Let’s take a deeper dive into each of these potential nitric oxide benefits to find out more.
May Improve Exercise Performance
But exactly what does nitric oxide do for working out? Nitric oxide helps to increase blood flow, and blood flow sends nutrients and oxygen to your muscles during strength training. In turn, this can help you get the most out of your program.
May Aid In Hypertrophy
What is nitric oxide used for in bodybuilding? All that healthy blood flow and vascularity may help you train longer and harder. This can have a net positive effect on hypertrophy training in the long run.
When bodybuilders are grinding out those slow, eccentric sets of biceps curls, the increased blood flow may help keep their muscles swelling through the end of their session.
However, this is a theory that hasn’t been fully proven. One study of the effect of citrulline supplements on upper-body resistance exercise on resistance-trained cisgender men failed to directly connect the supplementation to hypertrophy. (13)
The science still holds that blood flow delivery to your muscles is essential during exercise. (14) But, whether or not nitric oxide for muscle growth is a direct effect remains part of a larger picture of your training over time.
May Decrease Muscle Soreness
One of the other benefits of nitric oxide supplements is recovery.
With training often comes delayed onset muscle soreness (DOMS), and nitric oxide may help to decrease it. Studies have shown mixed results, and more research is needed. However, a 2020 study investigated the effect of nitric oxide precursor ingredients with other nutrients on the ability to increase nitric oxide levels and recovery after acute exercise. (15)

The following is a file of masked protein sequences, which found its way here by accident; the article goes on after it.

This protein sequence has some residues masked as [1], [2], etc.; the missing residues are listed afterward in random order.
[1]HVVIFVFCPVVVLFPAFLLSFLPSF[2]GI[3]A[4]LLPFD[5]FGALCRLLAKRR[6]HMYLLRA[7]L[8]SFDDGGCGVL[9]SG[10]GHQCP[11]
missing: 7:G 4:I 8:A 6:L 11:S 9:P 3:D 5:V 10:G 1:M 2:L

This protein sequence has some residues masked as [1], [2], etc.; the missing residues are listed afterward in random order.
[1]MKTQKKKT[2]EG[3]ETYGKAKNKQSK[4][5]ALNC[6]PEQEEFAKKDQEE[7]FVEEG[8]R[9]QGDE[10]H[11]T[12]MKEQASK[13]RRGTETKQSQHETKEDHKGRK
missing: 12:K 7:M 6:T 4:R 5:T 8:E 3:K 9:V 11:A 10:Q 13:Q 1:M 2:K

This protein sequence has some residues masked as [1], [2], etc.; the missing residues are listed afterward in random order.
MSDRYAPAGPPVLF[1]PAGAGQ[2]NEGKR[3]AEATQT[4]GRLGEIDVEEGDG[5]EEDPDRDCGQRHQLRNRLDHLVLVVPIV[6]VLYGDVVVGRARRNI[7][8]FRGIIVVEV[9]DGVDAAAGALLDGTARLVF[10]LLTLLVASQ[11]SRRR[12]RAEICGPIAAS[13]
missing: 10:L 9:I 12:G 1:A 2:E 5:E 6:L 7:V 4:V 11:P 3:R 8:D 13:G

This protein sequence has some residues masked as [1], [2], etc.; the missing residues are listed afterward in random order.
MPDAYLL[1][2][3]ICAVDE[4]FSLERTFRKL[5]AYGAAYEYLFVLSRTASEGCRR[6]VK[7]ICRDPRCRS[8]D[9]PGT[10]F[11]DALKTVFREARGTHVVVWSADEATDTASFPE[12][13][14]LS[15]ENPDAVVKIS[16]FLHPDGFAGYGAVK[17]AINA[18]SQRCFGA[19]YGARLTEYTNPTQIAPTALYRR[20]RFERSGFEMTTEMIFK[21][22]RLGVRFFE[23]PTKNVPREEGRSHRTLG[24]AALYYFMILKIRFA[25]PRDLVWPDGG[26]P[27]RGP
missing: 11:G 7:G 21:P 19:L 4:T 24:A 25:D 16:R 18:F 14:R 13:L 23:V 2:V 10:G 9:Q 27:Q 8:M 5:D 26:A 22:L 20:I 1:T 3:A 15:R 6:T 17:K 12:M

The study showed that taking the nitric oxide supplement — in addition to other nutrition and training strategies — improved the recovery of the athletes by accelerating lactate excretion from their bodies. (15) The study concludes that nitric oxide can have a positive effect on exercise performance and recovery. (15)
It’s not a direct link between nitric oxide supplements and decreased DOMs. Still, including nitric oxide supplements with other training, nutrition, and recovery practices can help clear your blood of lactic acid — which is often linked to post-exercise soreness.
May Lower Blood Pressure
Aside from your skeletal muscles, nitric oxide has a major effect on another muscle — your heart. The way that nitric oxide works in your body causes it to lower your blood pressure.
After it’s produced, nitric oxide diffuses into smooth muscles and causes them to relax. This results in vasodilation, which reduces systolic blood pressure while increasing blood flow and oxygen delivery. (16) A study showed that a single dose of a nitric oxide supplement significantly decreased both systolic and diastolic blood pressure after 20 and 60 minutes. (16)
Doctors will often prescribe nitric oxide supplements to folks with hypertension. If you’re wondering if you can take nitric oxide with high blood pressure, it’s always best to consult with your physician.
May Protect Cardiovascular Health
Nitric oxide is said to be integral to regulating blood pressure and maintaining a healthy cardiovascular system. Nitric oxide deficiency is associated with the development of hypertension and other forms of cardiovascular (CV) disease. (16) It plays an important role in the prevention of the onset and progression of CV disease. (17)
Atherosclerosis is one of the main underlying conditions that cause CV diseases, and it’s associated with endothelial dysfunction — or constricted blood vessels. (17) Since nitric oxide widens blood vessels, it may help prevent these conditions.
May Boost Brain Health
Nitric oxide improves blood flow to your skeletal muscles when working out, your heart for overall cardiovascular health, and one more major organ — your brain. Nitric oxide is a neurotransmitter and has been found to induce cognitive behavior in experiments on animals. (4)
A study found that L-arginine (a precursor for nitric oxide) may play a key role in the treatment of age-related degenerative diseases including Alzheimer’s. It also may be effective at preventing cognitive disorders caused by epilepsy and diabetes. (4)